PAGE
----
Attacking another village is all about placing your soldiers in the right places and watching as they do the most damage possible. Once you've placed a soldier, you have no control over it. Most of these characters will attack the closest thing to them, unless there's a defensive tower attacking them. Some troops offer special features, like the ability to detonate and explosive to take down a wall or a ranged attack instead of an up close physical attack. Your ultimate goal is 100% destruction, which gives you the most trophies and some extra Gold and Elixir for your stores back home. If you can't manage total annihilation, you only take home a portion of the spoils.
Micro-transactions are not the same thing as 'play to win'
Clash of Clans has a third currency type on the screen, under the Gold and Elixir. Gems can be used to speed up the construction of buildings, the creation of troops and spells, and the rate at which Gold and Elixir are produced. You can even use Gems as Gold or Elixir if you've run out of one or the other, but you can't use excess Gold or Elixir to replace Gems. You start off with a couple hundred gems, and can earn more for free by completing objectives in the game. It doesn't take long to burn through that initial offering once you've gotten hooked, and if you run out you'll find you can purchase more for cold hard cash.
That's how that Super Bowl ad got paid for.
But at no point during Clash of Clans are you required to spend any money. In fact, the very first thing you see when you load this game the first time is instructions on turning off the ability to pay for anything. The game is amazingly upfront about what you could spend money on, and in order to make the game as kid friendly as possible lets users make that decision from the beginning. It's a decision everyone can make for themselves, but the only thing you lose out on if you choose not to spend money is the ability to speed things up when you're not a fan of waiting.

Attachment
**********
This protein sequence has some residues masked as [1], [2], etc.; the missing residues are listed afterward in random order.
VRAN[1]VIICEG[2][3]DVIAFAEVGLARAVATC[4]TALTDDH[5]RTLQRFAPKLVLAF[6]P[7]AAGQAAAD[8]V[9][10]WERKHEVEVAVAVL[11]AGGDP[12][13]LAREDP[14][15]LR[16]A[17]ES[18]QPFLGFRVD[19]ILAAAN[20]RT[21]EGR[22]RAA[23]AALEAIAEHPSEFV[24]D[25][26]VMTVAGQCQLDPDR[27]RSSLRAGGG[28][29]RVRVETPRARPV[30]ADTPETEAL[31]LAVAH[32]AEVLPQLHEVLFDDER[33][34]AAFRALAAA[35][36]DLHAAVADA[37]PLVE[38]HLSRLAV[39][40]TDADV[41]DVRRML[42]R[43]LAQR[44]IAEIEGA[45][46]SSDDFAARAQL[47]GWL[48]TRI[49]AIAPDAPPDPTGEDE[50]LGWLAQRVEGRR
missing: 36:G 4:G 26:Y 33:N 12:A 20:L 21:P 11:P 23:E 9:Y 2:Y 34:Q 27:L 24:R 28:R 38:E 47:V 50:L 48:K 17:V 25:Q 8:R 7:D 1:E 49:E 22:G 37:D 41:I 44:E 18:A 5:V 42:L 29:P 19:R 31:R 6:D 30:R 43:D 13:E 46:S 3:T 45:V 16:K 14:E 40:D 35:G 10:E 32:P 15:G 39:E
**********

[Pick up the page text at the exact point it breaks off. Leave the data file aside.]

This may cause some concern, especially with so many "play-to-win" games out there today. (And so many kids with access to their parents' devices.) The truth is, you're still only matched against people who have roughly the same number of trophies as you. Someone who spends a ton on Gems is going to quickly move up to the next difficulty level, as though time is moving faster for them. While someone who has spent money on enhancements is in your level bracket, they have access to the same things you do and can be beaten just as easily as anyone else with the right strategy.
What's the best way to play?
Just about anything with a screen and access to the Google Play Store can handle Clash of Clans, but it's not hard to see why this game would be more fun to play on tablets. The larger screen lends itself to more thoughtful village layouts, as well as snap judgments when attacking the enemy. That said, it's not always easy to bring a tablet with you everywhere so you can check in on your village every few hours (and yes, that is something you're going to want to do). Fortunately, you can sync your village across multiple devices with no problem. All you need is your Google Play account, and you can check in from any Android device.
Clash of Clans is fun, and not the mindless sort of fun that so many mobile games offer up. It's carefully designed so you want to play it every time you have a couple of minutes, and the game is friendly enough that parents can easily play with their kids. We've only just scratched the surface here, as there's still a whole word of gameplay that comes available once you join a clan and start participating in clan wars. If you've been on the fence about giving this game a shot, there really is no better time than right now.